sandy henderson, london-based copywriter


  1. Commas show which words belong together and which do not. They also separate two or more adjectives qualifying the same noun.
  2. Semi-colons are often avoided because people are unsure how to use them correctly. To some, they mark an elegant pause; to others a pretentious comma. They are used: to join two clauses which could stand as separate sentences yet are better shown as parts of a single sentence; and as a divider in compound lists.
  3. Colons are used to: (a) introduce lists; (b) introduce direct speech; and (c) connect two sentences where the second amplifies or qualifies the first.
  4. Verbs are words which usually express an action (come, go, decide) or a state (be, have, know). Intransitive verbs are verbs which cannot have a direct object (to sleep, to object).
  5. Quotation marks: use double quotes for direct speech, single quotes for foreign words, slang, technical terms etc. If the entire sentence is in quotes, the full stop goes inside the quotes; otherwise, it goes outside.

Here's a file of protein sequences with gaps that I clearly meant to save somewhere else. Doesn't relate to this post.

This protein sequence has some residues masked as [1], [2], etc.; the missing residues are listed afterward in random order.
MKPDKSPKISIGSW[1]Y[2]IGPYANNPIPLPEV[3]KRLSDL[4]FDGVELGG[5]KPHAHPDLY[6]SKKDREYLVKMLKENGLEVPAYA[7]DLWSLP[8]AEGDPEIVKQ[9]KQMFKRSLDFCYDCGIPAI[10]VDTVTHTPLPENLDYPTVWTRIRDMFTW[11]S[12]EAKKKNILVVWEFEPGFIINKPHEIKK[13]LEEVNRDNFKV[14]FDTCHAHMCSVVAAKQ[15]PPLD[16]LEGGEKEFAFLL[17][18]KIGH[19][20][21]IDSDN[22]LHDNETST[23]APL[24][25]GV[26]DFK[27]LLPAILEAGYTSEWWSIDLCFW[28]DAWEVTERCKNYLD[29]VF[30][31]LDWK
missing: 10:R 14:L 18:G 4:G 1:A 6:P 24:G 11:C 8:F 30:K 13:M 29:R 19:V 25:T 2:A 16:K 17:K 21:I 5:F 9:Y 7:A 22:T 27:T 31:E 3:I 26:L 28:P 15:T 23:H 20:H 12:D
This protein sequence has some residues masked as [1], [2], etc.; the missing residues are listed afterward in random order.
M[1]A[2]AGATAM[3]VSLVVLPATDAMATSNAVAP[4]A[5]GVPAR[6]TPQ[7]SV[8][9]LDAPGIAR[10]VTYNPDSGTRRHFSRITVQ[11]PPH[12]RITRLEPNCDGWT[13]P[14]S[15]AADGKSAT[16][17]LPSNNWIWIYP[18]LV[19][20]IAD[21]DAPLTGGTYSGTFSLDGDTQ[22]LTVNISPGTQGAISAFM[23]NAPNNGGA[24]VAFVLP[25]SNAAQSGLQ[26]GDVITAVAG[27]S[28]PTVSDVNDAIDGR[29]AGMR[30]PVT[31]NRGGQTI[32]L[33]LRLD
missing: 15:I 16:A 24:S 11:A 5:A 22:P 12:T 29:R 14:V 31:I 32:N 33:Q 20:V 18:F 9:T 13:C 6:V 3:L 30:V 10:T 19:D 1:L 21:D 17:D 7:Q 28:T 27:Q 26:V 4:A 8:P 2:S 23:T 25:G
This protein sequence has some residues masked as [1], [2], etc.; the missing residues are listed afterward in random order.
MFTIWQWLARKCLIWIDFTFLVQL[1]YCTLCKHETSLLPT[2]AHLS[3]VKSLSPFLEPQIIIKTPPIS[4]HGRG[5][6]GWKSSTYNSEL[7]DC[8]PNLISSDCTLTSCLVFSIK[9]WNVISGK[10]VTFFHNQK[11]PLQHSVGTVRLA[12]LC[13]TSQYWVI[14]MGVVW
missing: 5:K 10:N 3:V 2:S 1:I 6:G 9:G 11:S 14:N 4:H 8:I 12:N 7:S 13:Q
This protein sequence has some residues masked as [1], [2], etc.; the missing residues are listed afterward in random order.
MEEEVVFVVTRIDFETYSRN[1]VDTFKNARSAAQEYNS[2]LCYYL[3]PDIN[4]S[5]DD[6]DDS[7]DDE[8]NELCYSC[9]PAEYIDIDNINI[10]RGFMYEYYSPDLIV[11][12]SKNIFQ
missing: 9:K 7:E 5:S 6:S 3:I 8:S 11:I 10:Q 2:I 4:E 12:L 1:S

6. Exclamation marks indicate emotion in direct speech. They should be avoided in business writing. They should not be used to indicate a command.
  7. Brackets enclose words of explanation added into the middle of a clause, to separate them from the clause they interrupt.
  8. Dashes are another form of parenthesis. They are also used to indicate an incomplete train of thought (I was on my way home – but that’s another story). They should not be used in place of a colon.
  9. Hyphens are used to form compound adjectives (up-to-date report) and fractions (two-thirds) but not to link an adverb and the adjective it modifies unless the result would be ambiguous (e.g. a black cab driver).
  10. Apostrophes indicate contraction (it is = it’s) or possession (EXCEPT belonging to it = its). Singular words ending in s take the singular apostrophe where the extra syllable would be pronounced (James’s); otherwise, the plural apostrophe (Mephistopheles’).
  11. Capital letters denote the name of a person, language, place or body, or the start of a sentence. In other cases, use lower case unless the result looks silly or confusing.
  12. Numbers: use words from one to nine, figures from 10 to 999,999 and a combination thereafter (1 million, 3 billion etc.). Do not start a sentence with a figure.